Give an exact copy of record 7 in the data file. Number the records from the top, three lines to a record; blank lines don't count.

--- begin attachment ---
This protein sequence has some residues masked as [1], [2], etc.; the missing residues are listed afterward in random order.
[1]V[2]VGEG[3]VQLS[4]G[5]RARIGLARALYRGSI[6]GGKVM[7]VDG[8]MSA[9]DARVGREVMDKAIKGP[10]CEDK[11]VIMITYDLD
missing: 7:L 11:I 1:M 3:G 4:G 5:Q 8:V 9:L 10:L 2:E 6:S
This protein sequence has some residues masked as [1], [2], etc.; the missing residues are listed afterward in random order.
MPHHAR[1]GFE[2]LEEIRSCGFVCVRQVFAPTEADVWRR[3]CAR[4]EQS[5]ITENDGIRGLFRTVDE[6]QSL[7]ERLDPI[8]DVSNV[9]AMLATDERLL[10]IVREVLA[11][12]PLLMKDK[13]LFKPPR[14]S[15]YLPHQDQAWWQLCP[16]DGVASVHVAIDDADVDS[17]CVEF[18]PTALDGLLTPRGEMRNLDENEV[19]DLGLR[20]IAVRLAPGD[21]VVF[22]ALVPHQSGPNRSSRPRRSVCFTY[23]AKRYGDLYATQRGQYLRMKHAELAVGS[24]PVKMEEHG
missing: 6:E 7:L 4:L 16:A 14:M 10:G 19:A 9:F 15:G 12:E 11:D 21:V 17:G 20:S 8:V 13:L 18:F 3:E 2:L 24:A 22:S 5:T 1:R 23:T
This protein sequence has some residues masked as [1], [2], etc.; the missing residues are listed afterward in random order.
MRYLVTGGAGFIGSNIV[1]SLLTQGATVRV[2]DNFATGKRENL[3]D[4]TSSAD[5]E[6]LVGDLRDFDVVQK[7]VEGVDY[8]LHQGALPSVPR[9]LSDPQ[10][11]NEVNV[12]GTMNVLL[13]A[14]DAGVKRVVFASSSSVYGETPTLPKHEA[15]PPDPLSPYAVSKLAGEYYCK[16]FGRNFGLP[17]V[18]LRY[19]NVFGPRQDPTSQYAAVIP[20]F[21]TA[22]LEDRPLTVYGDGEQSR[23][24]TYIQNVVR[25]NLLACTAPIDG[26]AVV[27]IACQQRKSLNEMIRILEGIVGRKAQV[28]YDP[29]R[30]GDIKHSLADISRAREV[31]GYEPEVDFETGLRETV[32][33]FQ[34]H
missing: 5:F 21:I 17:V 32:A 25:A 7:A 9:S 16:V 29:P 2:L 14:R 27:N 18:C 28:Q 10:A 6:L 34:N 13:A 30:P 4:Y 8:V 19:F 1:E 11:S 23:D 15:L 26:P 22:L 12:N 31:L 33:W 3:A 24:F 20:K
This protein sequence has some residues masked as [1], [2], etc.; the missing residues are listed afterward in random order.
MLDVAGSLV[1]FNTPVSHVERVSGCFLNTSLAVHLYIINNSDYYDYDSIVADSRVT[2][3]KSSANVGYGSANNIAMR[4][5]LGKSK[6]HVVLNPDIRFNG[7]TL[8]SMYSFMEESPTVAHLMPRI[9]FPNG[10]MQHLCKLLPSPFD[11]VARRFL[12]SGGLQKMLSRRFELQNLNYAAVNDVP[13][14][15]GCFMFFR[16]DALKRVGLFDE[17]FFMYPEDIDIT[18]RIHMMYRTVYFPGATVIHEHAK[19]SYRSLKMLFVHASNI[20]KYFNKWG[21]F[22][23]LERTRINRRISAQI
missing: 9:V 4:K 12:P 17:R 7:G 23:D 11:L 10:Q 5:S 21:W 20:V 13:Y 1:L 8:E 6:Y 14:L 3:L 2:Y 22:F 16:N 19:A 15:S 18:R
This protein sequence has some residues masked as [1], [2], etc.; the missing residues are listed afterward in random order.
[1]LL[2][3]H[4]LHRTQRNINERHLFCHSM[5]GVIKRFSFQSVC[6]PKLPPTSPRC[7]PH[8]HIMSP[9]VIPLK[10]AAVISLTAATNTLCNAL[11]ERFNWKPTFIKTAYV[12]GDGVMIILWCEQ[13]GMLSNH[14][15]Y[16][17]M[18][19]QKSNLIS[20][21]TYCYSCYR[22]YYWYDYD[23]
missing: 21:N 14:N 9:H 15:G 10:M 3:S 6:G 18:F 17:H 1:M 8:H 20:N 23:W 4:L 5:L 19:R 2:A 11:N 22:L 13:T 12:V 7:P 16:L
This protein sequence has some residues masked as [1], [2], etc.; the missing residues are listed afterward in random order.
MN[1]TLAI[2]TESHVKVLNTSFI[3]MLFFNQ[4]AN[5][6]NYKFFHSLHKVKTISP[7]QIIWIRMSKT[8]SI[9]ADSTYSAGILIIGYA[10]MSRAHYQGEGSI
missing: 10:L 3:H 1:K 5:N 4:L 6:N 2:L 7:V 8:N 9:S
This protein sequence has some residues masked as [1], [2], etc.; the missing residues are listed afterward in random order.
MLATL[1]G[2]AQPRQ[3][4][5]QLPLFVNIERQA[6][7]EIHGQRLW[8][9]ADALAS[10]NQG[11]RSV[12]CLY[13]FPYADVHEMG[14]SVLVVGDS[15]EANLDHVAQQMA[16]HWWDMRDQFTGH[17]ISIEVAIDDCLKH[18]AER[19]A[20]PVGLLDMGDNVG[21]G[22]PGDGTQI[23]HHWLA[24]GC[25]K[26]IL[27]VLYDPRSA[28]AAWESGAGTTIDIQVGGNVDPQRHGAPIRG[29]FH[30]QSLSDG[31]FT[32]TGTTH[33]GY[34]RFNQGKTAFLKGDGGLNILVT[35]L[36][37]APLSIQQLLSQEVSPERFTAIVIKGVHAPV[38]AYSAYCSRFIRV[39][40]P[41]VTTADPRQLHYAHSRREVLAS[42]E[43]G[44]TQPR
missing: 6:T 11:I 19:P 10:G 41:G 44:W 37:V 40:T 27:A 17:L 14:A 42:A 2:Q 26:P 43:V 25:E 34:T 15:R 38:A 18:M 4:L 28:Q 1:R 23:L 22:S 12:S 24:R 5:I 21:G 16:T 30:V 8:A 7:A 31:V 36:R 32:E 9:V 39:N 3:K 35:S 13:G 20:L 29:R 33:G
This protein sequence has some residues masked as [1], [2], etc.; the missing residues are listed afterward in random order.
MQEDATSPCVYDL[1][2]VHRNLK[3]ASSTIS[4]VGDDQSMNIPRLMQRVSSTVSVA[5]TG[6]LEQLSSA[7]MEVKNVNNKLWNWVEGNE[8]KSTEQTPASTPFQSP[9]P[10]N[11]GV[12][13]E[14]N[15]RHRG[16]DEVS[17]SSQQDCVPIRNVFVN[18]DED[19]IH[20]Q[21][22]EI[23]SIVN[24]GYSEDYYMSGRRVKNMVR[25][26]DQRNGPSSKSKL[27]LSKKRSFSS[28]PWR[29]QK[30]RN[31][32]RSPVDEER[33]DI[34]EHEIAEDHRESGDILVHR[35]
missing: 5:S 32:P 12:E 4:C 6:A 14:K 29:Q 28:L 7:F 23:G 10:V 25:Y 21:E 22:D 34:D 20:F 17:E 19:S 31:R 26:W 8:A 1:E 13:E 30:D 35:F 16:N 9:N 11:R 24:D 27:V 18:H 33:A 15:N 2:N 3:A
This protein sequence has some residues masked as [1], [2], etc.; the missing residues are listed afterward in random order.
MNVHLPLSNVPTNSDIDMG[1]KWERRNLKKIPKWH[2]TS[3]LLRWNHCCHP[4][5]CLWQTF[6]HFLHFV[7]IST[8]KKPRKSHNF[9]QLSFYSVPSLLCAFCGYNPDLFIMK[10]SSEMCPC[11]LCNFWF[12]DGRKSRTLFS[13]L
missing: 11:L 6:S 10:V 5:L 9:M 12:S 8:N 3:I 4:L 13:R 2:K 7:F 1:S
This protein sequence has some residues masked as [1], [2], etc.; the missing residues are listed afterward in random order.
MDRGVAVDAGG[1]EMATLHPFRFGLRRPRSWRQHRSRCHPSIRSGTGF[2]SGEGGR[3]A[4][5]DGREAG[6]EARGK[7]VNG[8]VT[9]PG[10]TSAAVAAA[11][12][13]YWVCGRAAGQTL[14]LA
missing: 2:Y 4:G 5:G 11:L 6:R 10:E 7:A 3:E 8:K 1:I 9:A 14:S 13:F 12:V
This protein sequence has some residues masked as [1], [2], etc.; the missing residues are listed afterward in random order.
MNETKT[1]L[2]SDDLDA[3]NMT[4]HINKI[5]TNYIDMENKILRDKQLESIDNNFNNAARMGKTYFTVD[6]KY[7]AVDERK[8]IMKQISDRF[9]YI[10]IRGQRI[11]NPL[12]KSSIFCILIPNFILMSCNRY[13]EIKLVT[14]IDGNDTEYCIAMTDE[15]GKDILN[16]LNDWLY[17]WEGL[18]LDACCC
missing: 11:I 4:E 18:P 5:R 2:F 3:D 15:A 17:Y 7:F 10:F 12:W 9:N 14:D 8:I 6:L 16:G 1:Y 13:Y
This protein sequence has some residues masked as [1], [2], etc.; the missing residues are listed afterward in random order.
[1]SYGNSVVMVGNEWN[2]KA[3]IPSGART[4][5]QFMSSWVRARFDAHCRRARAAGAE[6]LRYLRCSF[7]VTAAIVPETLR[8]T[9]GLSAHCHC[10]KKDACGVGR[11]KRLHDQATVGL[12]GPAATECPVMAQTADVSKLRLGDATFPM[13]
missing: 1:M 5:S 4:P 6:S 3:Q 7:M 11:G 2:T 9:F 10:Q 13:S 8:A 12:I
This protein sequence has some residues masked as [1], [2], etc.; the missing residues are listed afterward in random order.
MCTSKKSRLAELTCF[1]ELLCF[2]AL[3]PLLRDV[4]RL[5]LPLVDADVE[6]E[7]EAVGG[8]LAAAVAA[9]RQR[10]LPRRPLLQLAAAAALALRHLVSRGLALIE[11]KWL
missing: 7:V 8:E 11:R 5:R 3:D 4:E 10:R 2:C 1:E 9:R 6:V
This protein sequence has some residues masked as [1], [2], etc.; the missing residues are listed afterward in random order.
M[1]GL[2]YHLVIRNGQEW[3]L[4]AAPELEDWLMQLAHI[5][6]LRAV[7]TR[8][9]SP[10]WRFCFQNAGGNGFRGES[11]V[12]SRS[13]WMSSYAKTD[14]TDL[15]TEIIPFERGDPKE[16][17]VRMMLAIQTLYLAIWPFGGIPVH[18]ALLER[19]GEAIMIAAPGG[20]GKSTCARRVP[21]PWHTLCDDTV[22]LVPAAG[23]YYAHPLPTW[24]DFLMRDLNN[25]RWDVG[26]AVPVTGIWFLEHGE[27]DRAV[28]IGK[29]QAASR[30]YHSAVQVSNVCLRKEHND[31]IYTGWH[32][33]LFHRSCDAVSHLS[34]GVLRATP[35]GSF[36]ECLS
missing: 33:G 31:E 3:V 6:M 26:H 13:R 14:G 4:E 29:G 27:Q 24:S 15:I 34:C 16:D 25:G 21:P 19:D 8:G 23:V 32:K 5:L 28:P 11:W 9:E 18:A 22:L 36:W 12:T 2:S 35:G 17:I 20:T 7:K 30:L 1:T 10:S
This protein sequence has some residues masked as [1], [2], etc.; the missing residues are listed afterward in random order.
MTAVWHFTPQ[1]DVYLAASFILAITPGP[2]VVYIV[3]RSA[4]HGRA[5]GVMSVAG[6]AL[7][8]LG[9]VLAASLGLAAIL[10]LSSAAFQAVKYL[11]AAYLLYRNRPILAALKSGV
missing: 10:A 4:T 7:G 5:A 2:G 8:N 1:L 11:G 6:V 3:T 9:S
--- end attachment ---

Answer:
This protein sequence has some residues masked as [1], [2], etc.; the missing residues are listed afterward in random order.
MLATL[1]G[2]AQPRQ[3][4][5]QLPLFVNIERQA[6][7]EIHGQRLW[8][9]ADALAS[10]NQG[11]RSV[12]CLY[13]FPYADVHEMG[14]SVLVVGDS[15]EANLDHVAQQMA[16]HWWDMRDQFTGH[17]ISIEVAIDDCLKH[18]AER[19]A[20]PVGLLDMGDNVG[21]G[22]PGDGTQI[23]HHWLA[24]GC[25]K[26]IL[27]VLYDPRSA[28]AAWESGAGTTIDIQVGGNVDPQRHGAPIRG[29]FH[30]QSLSDG[31]FT[32]TGTTH[33]GY[34]RFNQGKTAFLKGDGGLNILVT[35]L[36][37]APLSIQQLLSQEVSPERFTAIVIKGVHAPV[38]AYSAYCSRFIRV[39][40]P[41]VTTADPRQLHYAHSRREVLAS[42]E[43]G[44]TQPR
missing: 6:T 11:I 19:P 10:G 41:G 44:W 37:V 40:T 27:A 17:L 14:A 42:A 2:Q 26:P 43:V 25:E 34:T 15:R 38:A 18:M 4:L 28:Q 1:R 23:L 22:S 12:S 24:R 5:I 21:G 16:T 30:V 8:A 7:A 31:V 36:R 32:E 9:V 39:N 3:K 35:S 13:G 20:L 29:R 33:G